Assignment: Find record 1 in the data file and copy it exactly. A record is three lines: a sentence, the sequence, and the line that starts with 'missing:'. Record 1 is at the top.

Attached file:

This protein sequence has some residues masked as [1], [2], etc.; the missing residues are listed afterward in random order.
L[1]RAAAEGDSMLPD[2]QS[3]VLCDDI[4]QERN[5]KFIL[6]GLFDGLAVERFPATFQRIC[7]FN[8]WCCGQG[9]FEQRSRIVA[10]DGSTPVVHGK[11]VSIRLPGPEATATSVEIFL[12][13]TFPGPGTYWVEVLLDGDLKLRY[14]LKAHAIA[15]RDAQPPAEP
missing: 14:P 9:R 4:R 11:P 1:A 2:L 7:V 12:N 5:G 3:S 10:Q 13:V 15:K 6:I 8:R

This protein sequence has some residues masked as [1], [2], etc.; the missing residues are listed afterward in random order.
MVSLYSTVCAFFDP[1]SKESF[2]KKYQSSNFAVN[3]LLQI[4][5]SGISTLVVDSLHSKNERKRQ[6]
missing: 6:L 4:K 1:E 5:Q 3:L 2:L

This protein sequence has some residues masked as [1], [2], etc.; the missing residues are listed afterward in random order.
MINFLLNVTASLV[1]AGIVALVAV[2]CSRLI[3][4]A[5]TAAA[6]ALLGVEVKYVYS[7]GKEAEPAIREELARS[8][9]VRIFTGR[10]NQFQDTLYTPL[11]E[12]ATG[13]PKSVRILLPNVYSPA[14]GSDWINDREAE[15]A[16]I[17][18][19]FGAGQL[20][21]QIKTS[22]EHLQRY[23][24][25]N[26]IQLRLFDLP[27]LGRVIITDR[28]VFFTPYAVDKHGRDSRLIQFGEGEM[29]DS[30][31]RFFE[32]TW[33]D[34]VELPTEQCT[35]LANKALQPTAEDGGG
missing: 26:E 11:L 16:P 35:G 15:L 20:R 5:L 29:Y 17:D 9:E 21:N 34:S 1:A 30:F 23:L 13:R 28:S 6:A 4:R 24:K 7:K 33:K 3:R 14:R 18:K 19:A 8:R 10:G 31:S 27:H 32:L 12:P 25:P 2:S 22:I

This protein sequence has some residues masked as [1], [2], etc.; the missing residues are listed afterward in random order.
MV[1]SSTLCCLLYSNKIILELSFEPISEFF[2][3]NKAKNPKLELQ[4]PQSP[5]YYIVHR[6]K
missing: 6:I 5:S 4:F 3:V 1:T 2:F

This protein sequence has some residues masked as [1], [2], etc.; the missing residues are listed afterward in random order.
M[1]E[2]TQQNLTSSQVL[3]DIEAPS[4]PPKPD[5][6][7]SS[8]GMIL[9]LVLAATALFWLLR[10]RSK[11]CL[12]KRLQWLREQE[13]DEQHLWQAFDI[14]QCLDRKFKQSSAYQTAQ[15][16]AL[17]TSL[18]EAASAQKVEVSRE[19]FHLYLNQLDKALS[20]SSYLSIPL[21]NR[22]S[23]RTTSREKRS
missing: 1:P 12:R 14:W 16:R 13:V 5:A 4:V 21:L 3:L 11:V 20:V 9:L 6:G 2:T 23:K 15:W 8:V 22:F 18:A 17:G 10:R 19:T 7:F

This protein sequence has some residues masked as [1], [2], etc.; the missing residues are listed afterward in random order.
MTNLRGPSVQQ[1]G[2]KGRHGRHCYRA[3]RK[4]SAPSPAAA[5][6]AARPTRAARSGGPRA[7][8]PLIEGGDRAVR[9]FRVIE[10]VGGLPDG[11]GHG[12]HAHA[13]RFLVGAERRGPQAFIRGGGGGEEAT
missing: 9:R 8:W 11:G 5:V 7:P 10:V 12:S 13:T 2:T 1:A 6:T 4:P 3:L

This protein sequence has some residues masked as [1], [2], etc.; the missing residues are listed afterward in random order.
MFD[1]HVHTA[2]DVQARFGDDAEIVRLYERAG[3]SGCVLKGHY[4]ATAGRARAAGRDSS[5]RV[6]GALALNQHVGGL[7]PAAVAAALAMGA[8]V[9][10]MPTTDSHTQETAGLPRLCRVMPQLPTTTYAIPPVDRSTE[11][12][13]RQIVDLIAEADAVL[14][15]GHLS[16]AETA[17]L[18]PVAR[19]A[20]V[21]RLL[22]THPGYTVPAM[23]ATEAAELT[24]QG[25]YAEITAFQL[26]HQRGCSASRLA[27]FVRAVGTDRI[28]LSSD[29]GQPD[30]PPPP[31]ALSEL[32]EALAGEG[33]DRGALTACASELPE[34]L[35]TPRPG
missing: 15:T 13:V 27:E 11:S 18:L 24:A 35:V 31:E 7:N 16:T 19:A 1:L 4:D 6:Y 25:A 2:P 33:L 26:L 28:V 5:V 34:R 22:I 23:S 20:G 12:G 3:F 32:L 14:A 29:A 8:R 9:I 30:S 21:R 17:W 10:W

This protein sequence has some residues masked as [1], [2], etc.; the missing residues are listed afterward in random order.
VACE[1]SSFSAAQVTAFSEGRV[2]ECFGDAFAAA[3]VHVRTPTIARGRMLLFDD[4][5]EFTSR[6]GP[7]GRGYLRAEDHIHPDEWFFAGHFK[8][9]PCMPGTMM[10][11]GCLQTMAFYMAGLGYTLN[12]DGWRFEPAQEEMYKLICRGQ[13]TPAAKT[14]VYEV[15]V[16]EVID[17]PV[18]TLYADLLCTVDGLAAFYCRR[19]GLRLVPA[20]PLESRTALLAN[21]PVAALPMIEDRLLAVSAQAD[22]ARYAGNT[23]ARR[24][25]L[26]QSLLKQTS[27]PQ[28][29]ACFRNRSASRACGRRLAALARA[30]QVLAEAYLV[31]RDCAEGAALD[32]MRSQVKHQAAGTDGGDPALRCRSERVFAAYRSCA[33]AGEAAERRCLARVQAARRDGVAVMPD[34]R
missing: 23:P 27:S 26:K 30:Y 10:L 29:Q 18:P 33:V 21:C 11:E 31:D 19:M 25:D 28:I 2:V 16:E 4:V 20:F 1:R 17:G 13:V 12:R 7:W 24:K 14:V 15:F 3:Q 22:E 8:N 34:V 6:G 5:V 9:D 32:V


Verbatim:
This protein sequence has some residues masked as [1], [2], etc.; the missing residues are listed afterward in random order.
L[1]RAAAEGDSMLPD[2]QS[3]VLCDDI[4]QERN[5]KFIL[6]GLFDGLAVERFPATFQRIC[7]FN[8]WCCGQG[9]FEQRSRIVA[10]DGSTPVVHGK[11]VSIRLPGPEATATSVEIFL[12][13]TFPGPGTYWVEVLLDGDLKLRY[14]LKAHAIA[15]RDAQPPAEP
missing: 14:P 9:R 4:R 11:P 1:A 2:L 7:V 12:N 5:G 3:S 10:Q 13:V 15:K 6:I 8:R